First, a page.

Business Class: Ryan Ferguson — Taking FREEDOM seriously

By Randall Kenneth Jones

Originally published in the Naples Daily News

Monday, July 7, 2014

Each year in July, great fanfare envelopes our nation as we join together in celebration of a basic human right: freedom.

Garage Sale Mystery starring Lori Loughlin Ryan Ferguson -- www.giophoto.comFor Ryan Ferguson, the concept of freedom resonates more now than it has in over ten years.

On November 1, 2001, Kent Heitholt, sports editor for the Columbia (Missouri) Daily Tribune was murdered  in the newspaper’s parking lot around 2:10 am. Two years later, a young man named Charles Erickson began publicly sharing recurring dreams that he and his former classmate Ryan Ferguson were involved.

What followed was viewed by many as a series of finger-pointing, confusing confessions, questionable police work, awkward eye witnesses and a prosecution team hell-bent on solving the case.

The result: 19-year-old Ryan Ferguson was sentenced to 40 years in prison based almost exclusively on “eye witness” accounts from teenage dreamer Erickson and Tribune janitor Jerry Trump who, at trial, miraculously gained the ability to positively identify Erickson and Ferguson.

Erickson, through a plea bargain, received a 25-year sentence.

Civil rights attorney Kathleen Zellner conducted an evidentiary hearing on Ferguson’s behalf in 2012.  She filed a petition for habeas corpus in the Missouri Court of Appeals with all the new evidence her office gathered and obtained from the hearing, including sworn recantations of their trial testimony by Trump and Erickson.

The court granted the petition and vacated Ferguson’s conviction on November 5, 2013. At age 29, Ferguson was released on November 13 after spending almost a decade in prison.

Just like the millions of other Americans who pursue careers, make their own choices and stand by their ideals, Ryan Ferguson had his freedom.

For almost a decade, Erin Moriarty of CBS News’ “48 Hours” has covered the Ferguson case.

“In my mind, there just wasn’t enough evidence to convict him. There was plenty of physical evidence at the crime scene but none of it belonged to Ryan,” Moriarty said in a telephone interview.

So thin was the case against Ferguson that one could easily wonder to what extent the concept of “show me” applied to the Show-Me State’s judicial system.

Once confined, Ferguson ultimately learned to look inside himself for inspiration: “Though there are many things you cannot control in prison, you do have control over your mind and your body,” said Ferguson.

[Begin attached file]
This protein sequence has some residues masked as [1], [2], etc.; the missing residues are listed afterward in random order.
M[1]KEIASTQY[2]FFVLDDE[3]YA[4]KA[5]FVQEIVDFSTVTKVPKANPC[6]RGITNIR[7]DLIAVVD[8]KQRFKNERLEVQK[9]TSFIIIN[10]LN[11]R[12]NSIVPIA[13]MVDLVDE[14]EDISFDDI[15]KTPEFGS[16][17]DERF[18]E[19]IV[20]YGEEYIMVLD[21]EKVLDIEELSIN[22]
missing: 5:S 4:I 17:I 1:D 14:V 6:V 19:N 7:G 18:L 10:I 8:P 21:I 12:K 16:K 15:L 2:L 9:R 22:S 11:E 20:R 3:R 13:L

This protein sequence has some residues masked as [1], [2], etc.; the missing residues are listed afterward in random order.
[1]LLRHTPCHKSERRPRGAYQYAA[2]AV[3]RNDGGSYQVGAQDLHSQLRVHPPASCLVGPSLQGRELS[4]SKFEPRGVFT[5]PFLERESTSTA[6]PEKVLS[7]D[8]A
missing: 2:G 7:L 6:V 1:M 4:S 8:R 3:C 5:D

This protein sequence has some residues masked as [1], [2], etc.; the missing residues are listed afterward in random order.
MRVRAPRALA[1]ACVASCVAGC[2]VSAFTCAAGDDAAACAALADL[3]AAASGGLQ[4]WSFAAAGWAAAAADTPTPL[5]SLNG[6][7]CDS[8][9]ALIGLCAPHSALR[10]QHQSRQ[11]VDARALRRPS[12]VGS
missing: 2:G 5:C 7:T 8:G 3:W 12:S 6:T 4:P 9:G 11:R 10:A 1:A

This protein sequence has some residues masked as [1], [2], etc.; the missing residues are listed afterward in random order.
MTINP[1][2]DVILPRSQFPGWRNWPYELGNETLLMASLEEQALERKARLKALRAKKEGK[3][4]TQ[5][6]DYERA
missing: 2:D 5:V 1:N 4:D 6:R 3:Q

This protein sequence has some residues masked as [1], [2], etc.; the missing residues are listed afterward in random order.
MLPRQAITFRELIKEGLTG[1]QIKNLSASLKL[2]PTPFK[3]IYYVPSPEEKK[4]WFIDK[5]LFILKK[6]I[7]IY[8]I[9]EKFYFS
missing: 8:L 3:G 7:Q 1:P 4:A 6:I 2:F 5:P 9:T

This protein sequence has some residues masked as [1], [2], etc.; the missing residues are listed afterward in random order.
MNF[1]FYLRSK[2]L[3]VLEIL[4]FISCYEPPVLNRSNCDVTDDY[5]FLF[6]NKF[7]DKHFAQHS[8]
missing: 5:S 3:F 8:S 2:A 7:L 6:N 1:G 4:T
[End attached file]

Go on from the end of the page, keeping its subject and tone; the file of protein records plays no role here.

Words that ring true in so many situations—and in so many metaphorical “prisons.”

He began to focus on physical fitness and became a voracious reader. Some of his favorite (and most influential) titles included: “Who Moved My Cheese?” by Spencer Johnson (lesson: accepting change); “Your Erroneous Zones” by Wayne W. Dyer (lesson: conquering negativity and taking control); “A New Earth” by Eckhart Tolle (lesson: living consciously).

Ferguson is certainly not the first “Business Class” subject to tout the significance of reading as it relates to mental acuity, nor is he the first to promote the correlation between physical and mental fitness.

Moriarty observed: “Having covered these types of cases a long time, I discovered that those who turn out to be innocent never really ‘connect’ to life in prison. They survive by maintaining their own space and own world. That was Ryan.”

Ferguson’s ordeal has been covered by numerous national media including “48 Hours,” “Dateline,” “Anderson Cooper 360,” “Katie” and “Good Morning America” to name a few.

His first book, “Stronger, Faster, Smarter” (Penguin Books), hits bookstores in early 2015 and highlights his self-awareness, healthy living and fitness evolution. “It’s about strength, survival and fearlessly creating your own path in life regardless of your circumstances.”

It would be difficult to experience “circumstances” more dire than those of Ryan Ferguson.

The book title was inspired from advice a 19-year-old jailed Ferguson received from his father, Bill. Words that focused on self-preservation and served as the backbone of Ferguson’s journey of personal (and subsequent professional) growth.

An untitled documentary, produced by filmmaker Andrew Jenks, is also set for release in 2015.

Ryan Ferguson photo by Randall Kenneth Jones (3)Ryan Ferguson photo by Randall Kenneth Jones (3)An author, speaker and advocate for the wrongfully convicted, Ferguson is equally passionate about the importance of establishing greater accountability in the judicial system.

Ferguson explains: “I lost 10 years of my life—years that will mean nothing unless I use it to bring about change. If not, it will always haunt me.”

As for Moriarty: “I hope Ryan doesn’t allow himself to always be defined as ‘wrongfully convicted.’ I want him to use everything he has learned: courage and humility, the ability to overcome adversity, and the leadership skills he gained from dealing with different types of people. I just want him to become the best person he can be.”

For many of us, understanding our innate freedom will often become an exercise in bravery. But as Ferguson says, “Without growth, nothing else matters.”, publicist, business humoristprofessional-courtesy advocate, branded-content writer, creative-development consultant, and entertaining motivational speaker Randall Kenneth Jones is the creator of and the president of MindZoo, a marketing communications firm in Naples, Florida. 

Photos: TOP — Ryan Ferguson; Photo 2 — Ryan Ferguson (; BOTTOM — Randall Kenneth Jones.